## Abstract

Computing marginal probabilities in Bayes networks is a hard problem. Deterministic anytime approximation schemes accumulate the probability mass in a small number of value assignments to the network variables. Under certain assumptions, the probability mass in the assignments is sufficient to obtain a good approximation. Such methods are especially useful for highly connected networks, where the topology makes the exact algorithms intractable. Bayes networks often possess a fine independence structure not evident from the topology, but apparent in local conditional distributions. Independence-based (IB) assignments, originally proposed as a theory of abduction, take advantage of such independence, and thus contain fewer assigned variables - and more probability mass. We present several algorithms that use IB assignments for approximating marginal probabilities. Experimental results suggest that this approach is feasible for highly connected belief networks.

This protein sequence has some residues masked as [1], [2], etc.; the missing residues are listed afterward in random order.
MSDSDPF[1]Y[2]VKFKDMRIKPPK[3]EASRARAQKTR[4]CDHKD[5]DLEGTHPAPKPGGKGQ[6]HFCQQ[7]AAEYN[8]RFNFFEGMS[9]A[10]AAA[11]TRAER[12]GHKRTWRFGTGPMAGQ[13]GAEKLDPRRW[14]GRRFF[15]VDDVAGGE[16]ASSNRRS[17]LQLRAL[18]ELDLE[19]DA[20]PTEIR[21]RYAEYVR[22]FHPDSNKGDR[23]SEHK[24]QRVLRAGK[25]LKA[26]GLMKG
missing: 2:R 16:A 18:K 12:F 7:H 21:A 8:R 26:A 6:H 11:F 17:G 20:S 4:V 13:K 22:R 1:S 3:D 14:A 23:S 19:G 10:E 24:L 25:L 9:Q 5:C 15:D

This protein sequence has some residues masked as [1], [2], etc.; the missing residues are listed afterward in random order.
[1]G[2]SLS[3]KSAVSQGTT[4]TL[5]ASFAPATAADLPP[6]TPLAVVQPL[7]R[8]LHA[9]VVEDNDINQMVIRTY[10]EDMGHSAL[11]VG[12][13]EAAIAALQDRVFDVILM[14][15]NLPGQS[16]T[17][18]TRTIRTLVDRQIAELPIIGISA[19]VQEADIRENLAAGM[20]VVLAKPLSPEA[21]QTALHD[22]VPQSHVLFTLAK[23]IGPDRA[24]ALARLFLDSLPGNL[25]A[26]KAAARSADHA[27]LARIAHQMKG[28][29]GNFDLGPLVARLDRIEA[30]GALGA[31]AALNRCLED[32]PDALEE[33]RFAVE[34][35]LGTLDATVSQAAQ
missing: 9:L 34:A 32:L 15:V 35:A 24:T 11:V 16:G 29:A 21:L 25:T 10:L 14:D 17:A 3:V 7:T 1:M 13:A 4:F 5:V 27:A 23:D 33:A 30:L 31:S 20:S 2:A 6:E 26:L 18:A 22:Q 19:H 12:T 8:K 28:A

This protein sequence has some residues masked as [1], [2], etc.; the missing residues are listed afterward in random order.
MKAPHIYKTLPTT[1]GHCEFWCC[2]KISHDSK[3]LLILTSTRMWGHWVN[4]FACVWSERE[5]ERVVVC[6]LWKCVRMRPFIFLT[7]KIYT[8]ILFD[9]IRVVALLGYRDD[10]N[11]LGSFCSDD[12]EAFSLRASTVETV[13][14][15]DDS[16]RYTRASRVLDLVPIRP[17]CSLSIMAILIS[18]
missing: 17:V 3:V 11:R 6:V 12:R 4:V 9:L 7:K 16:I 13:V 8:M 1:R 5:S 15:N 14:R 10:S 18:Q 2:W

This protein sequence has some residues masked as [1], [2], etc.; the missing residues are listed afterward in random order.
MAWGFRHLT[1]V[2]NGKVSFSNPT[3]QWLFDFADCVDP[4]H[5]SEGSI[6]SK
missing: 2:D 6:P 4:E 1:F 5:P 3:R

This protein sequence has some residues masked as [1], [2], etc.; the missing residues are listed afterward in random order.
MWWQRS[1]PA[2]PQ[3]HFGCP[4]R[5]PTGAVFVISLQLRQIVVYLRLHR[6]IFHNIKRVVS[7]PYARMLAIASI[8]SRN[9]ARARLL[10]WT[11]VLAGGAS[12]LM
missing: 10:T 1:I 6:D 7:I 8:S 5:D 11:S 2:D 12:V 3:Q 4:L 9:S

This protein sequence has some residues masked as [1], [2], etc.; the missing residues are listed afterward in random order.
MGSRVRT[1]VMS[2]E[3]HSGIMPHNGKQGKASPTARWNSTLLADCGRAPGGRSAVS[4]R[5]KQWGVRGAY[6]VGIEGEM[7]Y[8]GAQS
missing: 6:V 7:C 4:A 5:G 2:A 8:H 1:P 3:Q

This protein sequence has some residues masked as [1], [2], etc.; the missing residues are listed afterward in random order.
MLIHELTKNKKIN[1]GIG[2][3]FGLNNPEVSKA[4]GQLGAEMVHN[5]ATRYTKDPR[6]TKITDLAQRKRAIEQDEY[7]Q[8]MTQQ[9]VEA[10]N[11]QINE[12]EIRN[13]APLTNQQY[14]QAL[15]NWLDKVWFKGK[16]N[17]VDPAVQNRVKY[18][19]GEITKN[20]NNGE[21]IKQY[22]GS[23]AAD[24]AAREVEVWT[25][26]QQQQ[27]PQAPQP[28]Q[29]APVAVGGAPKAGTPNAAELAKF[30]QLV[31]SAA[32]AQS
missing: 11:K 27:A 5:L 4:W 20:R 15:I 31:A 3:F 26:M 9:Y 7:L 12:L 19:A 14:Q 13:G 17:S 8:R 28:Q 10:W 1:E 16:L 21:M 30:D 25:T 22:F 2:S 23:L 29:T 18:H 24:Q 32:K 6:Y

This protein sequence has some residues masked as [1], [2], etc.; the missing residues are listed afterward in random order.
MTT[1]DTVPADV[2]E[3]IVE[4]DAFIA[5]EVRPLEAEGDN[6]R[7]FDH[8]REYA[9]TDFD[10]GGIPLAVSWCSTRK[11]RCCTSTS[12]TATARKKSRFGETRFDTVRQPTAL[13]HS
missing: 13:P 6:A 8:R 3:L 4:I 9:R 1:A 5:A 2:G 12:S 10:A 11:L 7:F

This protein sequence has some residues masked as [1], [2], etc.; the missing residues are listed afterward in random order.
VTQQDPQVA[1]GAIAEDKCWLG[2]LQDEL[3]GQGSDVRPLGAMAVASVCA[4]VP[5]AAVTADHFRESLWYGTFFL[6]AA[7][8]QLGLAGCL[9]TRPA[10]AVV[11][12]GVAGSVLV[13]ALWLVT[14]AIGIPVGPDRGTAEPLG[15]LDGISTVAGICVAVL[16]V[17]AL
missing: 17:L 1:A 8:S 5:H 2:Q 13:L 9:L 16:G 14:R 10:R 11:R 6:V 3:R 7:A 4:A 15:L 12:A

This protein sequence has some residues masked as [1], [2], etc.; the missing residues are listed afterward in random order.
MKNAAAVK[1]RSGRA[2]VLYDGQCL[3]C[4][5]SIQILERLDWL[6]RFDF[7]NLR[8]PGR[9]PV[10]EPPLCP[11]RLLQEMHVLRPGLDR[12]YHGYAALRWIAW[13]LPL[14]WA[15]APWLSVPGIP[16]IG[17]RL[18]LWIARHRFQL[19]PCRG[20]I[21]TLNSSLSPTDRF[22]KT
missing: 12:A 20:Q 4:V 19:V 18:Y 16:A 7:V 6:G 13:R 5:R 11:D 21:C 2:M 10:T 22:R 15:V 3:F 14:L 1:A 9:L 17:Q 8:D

Original language | English |
---|---|

Pages (from-to) | 25-54 |

Number of pages | 30 |

Journal | International Journal of Approximate Reasoning |

Volume | 14 |

Issue number | 1 |

DOIs | |

State | Published - 1 Jan 1996 |

## Keywords

- Anytime algorithms
- Approximate belief updating
- Approximating marginal probabilities
- Bayesian belief networks
- Probabilistic reasoning

## ASJC Scopus subject areas

- Software
- Theoretical Computer Science
- Artificial Intelligence
- Applied Mathematics